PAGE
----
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Chinese fruit production increasesThe Chinese fruit production has risen in the 2011/2012 season. This is seen from a report from the USDA Foreign Agricultural Service. Among others, favorable growing conditions and better management have led to higher production of Chinese apples, grapes and pears.
The prognosis for the 2011/2012 season, which runs from July 2011 to June 2012 is 35 million tons, an increase of 5% over the 2010/2011 season. The area reportedly grew by 3% compared to the previous year (22 million hectares). Most of the acreage increase occurred in western provinces, where labor costs are lower and where there is more farmland than in the east. The prices for apples in Shangdong were 0.88 to 1.00 Dollar per kilo, although the demand, which was less than expected, drove prices down. The foreign apple imports increased by 8% over the 2010/2011 season with a total import of 80,000 tons.
The main suppliers of China, are the United States with a total export to China and Hong Kong worth $ 62 million. In particular, the Red Delicious apples from Washington State are popular. The import of Gala and Granny Smith apples also increased despite the high prices. The total Chinese export is estimated at 110,000 tonnes for 2011/2012, an increase of 4% compared to 2010/2011. The demand for low-grade apples in Russia and neighbouring Asian have supported exports.
Chinese apple- and pear production area x1000ha
hectare 2006 2007 2008 2009 2010
Apples 1.898 1.961 1.992 2.049 2139
Pears 1.087 1.071 1.074 1.074. 1.063
(source: China Agriculture Statistical Report)
Chinese apple- and pear production in tonnes
Production 2006 2007 2008 2009 2010
Apples 26.059 27.859 29.846 31.680 33.263
Pears 11.986 12.895 13.538 14.262 15.057
(source: China Agriculture Statistical Report)
Despite a 1% decrease in acreage it is expected that the pear production for 2011/2012 will rise by 4% compared to last season. The total production is estimated at 15.6 million tonnes. The increase is primarily attributable to the favourable weather in pear producing regions. The total area covers 1.05 million hectares for 2011/2012. The prices were 50% higher than last season with prices ranging from $ 1.39 to $ 1.47 per kilo. The total imports rose by 46% compared to last year with a final forecast for 2011/2012 of 500 tons. The import increase is largely attributable to the opening of borders to Belgian fruit. In 2010 the United States provided pears and quinces to China and Hong Kong worth $ 3 million. This is despite the fact that the U.S. has no official access to the market. The export of pears fell by 5% over the previous year with a forecast of 400,000 tons. Neighbouring countries maintained a constant demand for Chinese pears, but the rising export costs and the value of local currencies, are factors that reduced foreign purchases.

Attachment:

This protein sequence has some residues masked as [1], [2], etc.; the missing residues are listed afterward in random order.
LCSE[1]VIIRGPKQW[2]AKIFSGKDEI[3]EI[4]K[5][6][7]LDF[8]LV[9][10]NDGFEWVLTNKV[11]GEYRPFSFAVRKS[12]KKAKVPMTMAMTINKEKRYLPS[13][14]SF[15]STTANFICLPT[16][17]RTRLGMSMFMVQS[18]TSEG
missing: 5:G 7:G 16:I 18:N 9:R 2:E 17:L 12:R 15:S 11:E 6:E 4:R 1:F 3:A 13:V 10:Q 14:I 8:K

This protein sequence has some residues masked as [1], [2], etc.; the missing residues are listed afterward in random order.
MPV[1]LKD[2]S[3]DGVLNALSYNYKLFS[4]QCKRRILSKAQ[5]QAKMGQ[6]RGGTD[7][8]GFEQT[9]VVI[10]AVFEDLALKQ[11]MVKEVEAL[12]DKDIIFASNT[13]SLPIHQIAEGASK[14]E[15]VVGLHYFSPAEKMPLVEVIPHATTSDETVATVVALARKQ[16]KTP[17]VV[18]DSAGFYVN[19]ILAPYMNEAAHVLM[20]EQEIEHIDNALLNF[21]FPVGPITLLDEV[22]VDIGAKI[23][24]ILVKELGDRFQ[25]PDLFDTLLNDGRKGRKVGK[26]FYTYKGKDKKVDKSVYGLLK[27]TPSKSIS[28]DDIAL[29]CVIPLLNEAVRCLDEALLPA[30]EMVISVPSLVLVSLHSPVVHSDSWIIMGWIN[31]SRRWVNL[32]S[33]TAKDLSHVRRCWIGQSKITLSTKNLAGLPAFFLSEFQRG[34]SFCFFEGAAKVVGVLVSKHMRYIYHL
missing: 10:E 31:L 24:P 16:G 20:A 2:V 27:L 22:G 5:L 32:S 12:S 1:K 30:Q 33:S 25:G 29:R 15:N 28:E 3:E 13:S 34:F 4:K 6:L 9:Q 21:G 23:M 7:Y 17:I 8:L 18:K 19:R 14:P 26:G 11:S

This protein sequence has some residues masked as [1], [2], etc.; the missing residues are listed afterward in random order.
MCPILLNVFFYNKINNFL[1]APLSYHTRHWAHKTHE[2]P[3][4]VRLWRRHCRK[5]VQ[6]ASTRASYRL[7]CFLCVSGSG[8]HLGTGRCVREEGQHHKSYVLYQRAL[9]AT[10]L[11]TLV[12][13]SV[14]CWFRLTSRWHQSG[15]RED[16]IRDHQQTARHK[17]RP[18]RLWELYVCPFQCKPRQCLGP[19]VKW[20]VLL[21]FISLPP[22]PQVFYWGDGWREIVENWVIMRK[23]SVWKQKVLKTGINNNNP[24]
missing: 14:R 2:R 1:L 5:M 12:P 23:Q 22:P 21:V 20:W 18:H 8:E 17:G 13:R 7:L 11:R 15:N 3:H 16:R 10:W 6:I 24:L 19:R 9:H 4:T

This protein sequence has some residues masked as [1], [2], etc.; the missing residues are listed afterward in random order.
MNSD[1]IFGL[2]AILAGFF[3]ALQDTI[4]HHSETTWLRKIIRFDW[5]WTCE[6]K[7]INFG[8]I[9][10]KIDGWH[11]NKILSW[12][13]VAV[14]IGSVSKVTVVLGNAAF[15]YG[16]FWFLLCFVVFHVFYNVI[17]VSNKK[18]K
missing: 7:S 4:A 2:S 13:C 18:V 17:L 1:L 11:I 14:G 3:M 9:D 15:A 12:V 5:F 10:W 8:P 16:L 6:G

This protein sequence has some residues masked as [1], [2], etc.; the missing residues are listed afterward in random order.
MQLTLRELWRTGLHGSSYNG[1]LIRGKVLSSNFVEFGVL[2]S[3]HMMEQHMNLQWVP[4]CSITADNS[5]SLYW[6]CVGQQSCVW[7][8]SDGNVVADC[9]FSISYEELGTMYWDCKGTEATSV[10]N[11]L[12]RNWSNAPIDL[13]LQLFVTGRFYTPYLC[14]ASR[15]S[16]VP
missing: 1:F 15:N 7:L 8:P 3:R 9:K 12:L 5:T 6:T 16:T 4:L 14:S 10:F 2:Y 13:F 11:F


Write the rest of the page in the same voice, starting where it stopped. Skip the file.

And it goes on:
Besides an increase of 9% in the Chinese grape acreage it is expected that production for 2011/2012 will rise by 8% to a total of 6.7 million tonnes. The total acreage is forecast at 600,000 hectares. The farm gate price for Red Globe grapes reached $ 0.91 per kilogram in 2010/2011, but fell to $ 0.60 per kilo this year. The decrease was attributed to the increased production, which came a long way to meet the high demand.
Chinese grape acreage and production (x 1000ha and in tonnes)
Grapes 2006 2007 2008 2009 2010
Area 418.7 438.4 451.2 493.4 552.0
Production 6270.756 6696.814 7151.48 7940.612 8548.946
Imports have risen by 27% compared to last year with the final outcome of 150,000 tons. The strong demand for foreign grapes is met with fruit from Chile, the United States and Peru.
Last year the total value of U.S. grape shipments to China was estimated at $ 92 million, an increase of 19% over the previous year. This is due mainly to strong demand for (seedless) American grapes, which are regarded as high quality. The total Chinese exports grapes for 2011/2012 is estimated at 115,000 tons, an increase of 30% compared to last season.
Publication date: 5/9/2012
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